How to Dive into a Swimming Pool Addition

     If you are considering adding a swimming pool to your property, you should remember what all it entails. it will add value and enhance your lifestyle, but it will also cost you to keep it looking refreshing, and some extra effort when you decide to sell your home.

     Homebuyers love and hate swimming pools, and the same thing goes for sellers. The pros and cons are many. Swimming pools can be a family oasis during the pool season or a mosquito breeding swamp during the off season. Pools can be a training arena and good work outs for athletes, but can also put little children in danger. Pools will cost you tens of thousands of dollars, and because buyers two way relationship with pools, don't expect to get the maximum return on your investment, especially in areas with harsh winters. If you are thinking about adding a swimming pool, take as much time thinking and planning about it as the contractor will take to build it.

Value Factors

     When talking value, get the opinion of a professional appraiser as to how much value a pool can add to your home. it can be a toss up. If a neighborhood with many pools, adding one can put your home next to the value level of those homes, but in a neighborhood without many pools, adding one can decrease your value because less buyers are interested.

     The neighborhood also comes into play with the value scale. If your neighborhood has excellent schools, few swimming pools, low crime, and is a popular one for new comers, then a pool will surely enchance your value. It's best to talk to a real estate agent familiar with your neighborhood to determine how homes with pools sell. Also talk with home owners with big and large pools to see how they affect value and salability.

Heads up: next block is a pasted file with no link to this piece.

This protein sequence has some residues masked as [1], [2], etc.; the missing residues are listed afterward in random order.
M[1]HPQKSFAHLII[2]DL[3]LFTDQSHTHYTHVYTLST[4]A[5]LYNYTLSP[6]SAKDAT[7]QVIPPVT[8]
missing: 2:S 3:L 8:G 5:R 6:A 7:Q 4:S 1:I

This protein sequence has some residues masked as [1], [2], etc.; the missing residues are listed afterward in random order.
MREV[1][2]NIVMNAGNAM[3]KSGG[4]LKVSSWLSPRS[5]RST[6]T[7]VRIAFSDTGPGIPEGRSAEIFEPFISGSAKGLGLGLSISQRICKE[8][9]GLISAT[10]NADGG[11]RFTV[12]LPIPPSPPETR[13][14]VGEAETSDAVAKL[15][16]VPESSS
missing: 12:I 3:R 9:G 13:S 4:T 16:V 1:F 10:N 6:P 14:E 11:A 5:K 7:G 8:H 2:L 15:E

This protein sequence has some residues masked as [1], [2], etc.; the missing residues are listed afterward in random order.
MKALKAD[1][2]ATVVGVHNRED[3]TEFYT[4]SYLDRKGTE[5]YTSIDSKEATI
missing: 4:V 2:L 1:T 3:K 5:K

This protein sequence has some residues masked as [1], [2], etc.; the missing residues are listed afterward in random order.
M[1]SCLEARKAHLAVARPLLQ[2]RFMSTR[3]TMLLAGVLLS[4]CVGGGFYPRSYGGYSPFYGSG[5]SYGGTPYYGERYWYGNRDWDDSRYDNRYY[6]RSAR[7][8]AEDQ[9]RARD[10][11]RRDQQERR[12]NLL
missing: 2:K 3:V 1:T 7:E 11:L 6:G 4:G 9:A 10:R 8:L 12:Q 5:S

Anyone considering installing a pool needs to consider Design Factors. This means once you've reached the point where the blueprint is finsihed, you've handled all the permits, the costs will start to stack up.

Pull out the hoses- Use a connection of garded hoses to outline your pool and see the space lost. The hoses allow you to see which shapes and sizes are possible for your pool. Leave each design in place for a few days to see how it would look and feel.

Engage the neighbors- While talking to your neighbors about pool values, especially those who put one in after they've moved in, ask them to share their pool experience. Ask about their likes and dislikes, what they would change, how long and disruptive it was to install a pool, and lastly, unexpected costs. You'll also want to inform nearby neighbors that construction will be happening in your back yard.

Start a scrapbook- Start a scrapbook of images of pools from magazines, showrooms, online, etc. Collect pool images that you find appealing so you can get a sense of what kind of pool will fit your likes best. After awhile you'll find a common thread of in the type of pools you desire.

Make a wish list- Go overboard and don't consider costs. From your images make a list of all the features, designs you want that would create your dream pool. Then budget what you can really afford and whittle down the list to what will actually fit in the given space.

     Both the value and pre-work design will help quickly get your pool off the drawing boards and into your back yard.

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